THEN When I was still doing direct patient care, one particularly grateful person gifted me with a basic  OXO peeler. It might seem a strange choice – most patient gifts to nurses are a box of Russel Stovers or maybe a crystal vase or candy dish at Xmas time – but this woman was all about home and family and we’d had some casual kitchen-oriented discussions during our time together.

This peeler is one of the best things I’ve ever owned. She gave it to me somewhere around 1999 or 2000. We’ve given it quite a workout between then and now. It’s remarkably comfortable and well worth the ~$7 it cost at the time when basic metal peelers cost less than $2. I just used it yesterday to peel some carrots and cucumbers and it is as sharp as it was the first time I used it.

The same peeler, design unchanged, is still being sold for $9. It’s the leader in a collection of specialty peelers that OXO makes now. I can’t vouch for the durability or longevity of the modern peelers – it doesn’t make business sense to create an item that never needs replacing – but I fully expect to go to my grave with my original OXO swivel peeler still in use.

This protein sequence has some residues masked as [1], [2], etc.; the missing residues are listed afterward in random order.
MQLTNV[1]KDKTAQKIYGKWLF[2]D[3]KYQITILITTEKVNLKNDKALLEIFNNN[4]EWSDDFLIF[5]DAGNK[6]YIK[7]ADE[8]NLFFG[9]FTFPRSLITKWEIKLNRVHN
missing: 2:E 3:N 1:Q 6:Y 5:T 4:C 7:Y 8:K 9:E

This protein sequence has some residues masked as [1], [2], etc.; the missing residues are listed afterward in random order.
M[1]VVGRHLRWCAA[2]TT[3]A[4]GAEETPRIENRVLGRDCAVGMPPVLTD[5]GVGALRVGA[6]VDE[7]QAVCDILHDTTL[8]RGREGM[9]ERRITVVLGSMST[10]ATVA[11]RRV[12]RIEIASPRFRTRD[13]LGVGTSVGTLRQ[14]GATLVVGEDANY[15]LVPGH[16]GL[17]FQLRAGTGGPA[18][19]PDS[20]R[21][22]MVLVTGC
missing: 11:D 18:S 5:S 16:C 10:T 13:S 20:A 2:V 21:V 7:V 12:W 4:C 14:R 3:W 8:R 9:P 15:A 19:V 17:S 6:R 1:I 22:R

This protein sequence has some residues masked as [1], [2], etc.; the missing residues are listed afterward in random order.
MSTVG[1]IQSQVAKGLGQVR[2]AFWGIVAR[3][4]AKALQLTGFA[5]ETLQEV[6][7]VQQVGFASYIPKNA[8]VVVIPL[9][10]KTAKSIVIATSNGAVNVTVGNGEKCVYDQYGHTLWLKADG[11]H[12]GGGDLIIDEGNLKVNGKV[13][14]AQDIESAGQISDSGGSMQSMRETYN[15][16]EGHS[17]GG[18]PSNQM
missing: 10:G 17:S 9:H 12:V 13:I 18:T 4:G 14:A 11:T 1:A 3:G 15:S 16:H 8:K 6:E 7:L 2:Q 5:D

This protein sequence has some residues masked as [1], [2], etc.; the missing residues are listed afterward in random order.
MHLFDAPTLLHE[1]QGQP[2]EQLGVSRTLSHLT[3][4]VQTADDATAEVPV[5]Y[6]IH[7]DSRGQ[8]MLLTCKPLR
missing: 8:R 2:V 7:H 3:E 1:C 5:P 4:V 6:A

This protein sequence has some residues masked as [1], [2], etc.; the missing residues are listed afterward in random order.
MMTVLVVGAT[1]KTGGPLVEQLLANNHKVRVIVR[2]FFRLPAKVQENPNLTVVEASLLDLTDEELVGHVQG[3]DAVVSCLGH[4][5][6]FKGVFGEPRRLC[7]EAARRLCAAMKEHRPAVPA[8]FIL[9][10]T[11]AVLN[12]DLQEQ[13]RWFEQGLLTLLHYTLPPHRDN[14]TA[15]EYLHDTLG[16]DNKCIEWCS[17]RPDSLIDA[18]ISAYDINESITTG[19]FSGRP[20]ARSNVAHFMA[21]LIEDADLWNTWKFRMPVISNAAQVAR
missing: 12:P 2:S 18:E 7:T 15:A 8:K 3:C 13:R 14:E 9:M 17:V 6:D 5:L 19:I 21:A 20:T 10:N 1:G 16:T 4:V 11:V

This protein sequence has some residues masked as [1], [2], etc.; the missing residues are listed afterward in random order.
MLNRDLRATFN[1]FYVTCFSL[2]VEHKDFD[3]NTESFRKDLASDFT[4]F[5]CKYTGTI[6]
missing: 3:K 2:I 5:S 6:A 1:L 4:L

NOW We’re very much into hard boiled eggs in this house. For most of our years as a family, we’ve depended on the basic white plastic egg slicer that you’d find hanging in a blister pack at the end of a supermarket aisle. We’d use them until and long after a wire would break or go wobbly, making for some interesting and annoying sliced eggs. We’d replace as needed with another of the same.

This last one served us until it had 3 missing wires. At about the same time, I became aware that OXO made and egg slicer but it was big and unweildly and cost $15.00. (You’d think  I would have learned something from The Lesson OF The Peeler, wouldn’t you?) In the meantime, Sami was thinking along the same upgrade lines and one day came home with a red KitchenAid egg slicer. He used it once and declared that Kitchenaid should get out of the egg slicer business. I never used it. We devolved into using paring knife to hand slice eggs because he could not bring himself to use the bad slicer and I could not bring myself to spend $15.00 on a new one.